2012 SS 196 23 1 22 5 .240 .307 77.6 9.2 .301

Gavin Cecchini was the New York Mets first round draft pick in 2012 (pick 12).  His older brother Garin was drafted by the Red Sox in the fourth of the 2010 draft and while Garin has a lot of raw power potential, Gavin is smaller and profiles as a line drive hitter with some gap power.

Cecchini is a plus defender with a good arm that should be able to play shortstop at the highest level.  He is athletic with good speed that should translate to 15-20 stolen bases annually.  His hitting mechanics are not great with a very “arm-ie” swing that is limiting his ability to take advantage of the natural kinetic energy that you get when your lower half is driving the swing.

Fantasy Impact: Gavin Cecchini can be ignored in all Dynasty League formats as he profiles as more of a defensive player.   While there will be some speed and a .280 average, the fantasy upside is limited.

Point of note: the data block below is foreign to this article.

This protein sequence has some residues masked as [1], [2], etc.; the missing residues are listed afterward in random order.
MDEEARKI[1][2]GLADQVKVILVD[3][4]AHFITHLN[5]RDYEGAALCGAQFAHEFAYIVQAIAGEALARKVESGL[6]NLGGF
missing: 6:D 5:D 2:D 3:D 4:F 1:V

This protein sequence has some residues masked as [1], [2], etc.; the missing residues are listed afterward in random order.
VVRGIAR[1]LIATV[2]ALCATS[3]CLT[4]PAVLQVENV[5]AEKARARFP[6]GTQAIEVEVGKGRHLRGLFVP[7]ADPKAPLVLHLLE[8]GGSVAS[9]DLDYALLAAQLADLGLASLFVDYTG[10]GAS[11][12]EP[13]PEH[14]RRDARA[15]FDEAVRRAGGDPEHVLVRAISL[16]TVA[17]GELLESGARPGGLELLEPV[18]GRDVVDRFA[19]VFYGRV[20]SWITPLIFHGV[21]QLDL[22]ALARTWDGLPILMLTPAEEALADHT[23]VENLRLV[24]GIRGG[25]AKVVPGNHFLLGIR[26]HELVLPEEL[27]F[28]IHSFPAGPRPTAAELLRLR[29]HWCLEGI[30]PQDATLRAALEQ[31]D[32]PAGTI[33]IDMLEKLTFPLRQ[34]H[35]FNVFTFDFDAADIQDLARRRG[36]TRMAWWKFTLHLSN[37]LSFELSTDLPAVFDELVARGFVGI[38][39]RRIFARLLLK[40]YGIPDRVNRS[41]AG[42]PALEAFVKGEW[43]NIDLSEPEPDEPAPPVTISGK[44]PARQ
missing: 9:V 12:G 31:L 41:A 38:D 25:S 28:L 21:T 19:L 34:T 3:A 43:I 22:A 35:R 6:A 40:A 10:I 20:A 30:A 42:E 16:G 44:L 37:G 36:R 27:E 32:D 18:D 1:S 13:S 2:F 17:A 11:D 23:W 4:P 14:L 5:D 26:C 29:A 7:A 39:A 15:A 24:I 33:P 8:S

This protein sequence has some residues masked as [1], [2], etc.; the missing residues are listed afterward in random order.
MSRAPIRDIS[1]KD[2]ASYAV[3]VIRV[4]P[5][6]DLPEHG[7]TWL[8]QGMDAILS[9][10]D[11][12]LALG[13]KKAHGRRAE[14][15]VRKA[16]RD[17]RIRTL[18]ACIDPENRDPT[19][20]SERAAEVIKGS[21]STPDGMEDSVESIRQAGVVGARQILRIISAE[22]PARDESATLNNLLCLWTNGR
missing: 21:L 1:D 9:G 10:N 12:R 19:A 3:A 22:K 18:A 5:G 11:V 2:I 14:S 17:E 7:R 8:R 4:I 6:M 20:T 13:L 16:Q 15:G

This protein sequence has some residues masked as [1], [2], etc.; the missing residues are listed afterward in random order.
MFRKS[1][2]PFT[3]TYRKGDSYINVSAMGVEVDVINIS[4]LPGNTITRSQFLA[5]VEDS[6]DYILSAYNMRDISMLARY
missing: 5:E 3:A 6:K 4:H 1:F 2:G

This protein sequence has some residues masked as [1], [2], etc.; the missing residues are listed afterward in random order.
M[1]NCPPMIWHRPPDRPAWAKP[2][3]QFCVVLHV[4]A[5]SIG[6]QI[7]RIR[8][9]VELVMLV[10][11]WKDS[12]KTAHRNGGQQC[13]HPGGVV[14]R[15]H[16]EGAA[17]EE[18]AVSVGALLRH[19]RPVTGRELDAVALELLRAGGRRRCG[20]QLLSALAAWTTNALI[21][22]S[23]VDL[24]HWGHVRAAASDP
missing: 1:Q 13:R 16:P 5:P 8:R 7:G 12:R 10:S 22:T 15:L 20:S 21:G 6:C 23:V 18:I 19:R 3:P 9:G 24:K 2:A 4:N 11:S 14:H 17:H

8. Cesar Puello (OF)

Puello had a down year, partially as the result of a broken hamate bone that cost him two months of the season.   His best tool is his plus-plus speed that he demonstrated by stealing 19 bases and only being thrown out twice.  He also has cannon for an arm that many scouts believe that if the hit-tool does not develop, he could move to the bump.  He’s an extremely aggressive hitter and only walked seven times in 227 at-bats in 2012.

9. Michael Fulmer (RHP)

Oklahoma high school pitcher, Michael Fulmer was taken in the supplemental first round of the 2011 draft.   His fastball sits 93-94 MPH, but doesn’t have a lot of life.  He keeps it up in the zone and consequently I’m surprised that he only gave up six home runs during the year.  He throws a hard slider that I think can become a plus pitch.  His change-up is still a work in progress, but it looks like it could become at least an average offering.

10. Rafael Montero (RHP)

Rafael Montero is yet another young Dominican right-handed pitcher that the Mets are moving through their system.  Montero’s fastball is above average as it sits 91-92 with a lot late life. As opposed to Familia, he can throw it for strikes, which was reflected in his 1.40 BB/9 rate.  His curve ball is below average and at this juncture, the Mets should consider moving him to exclusively throwing a slider.

8 comments on “New York Mets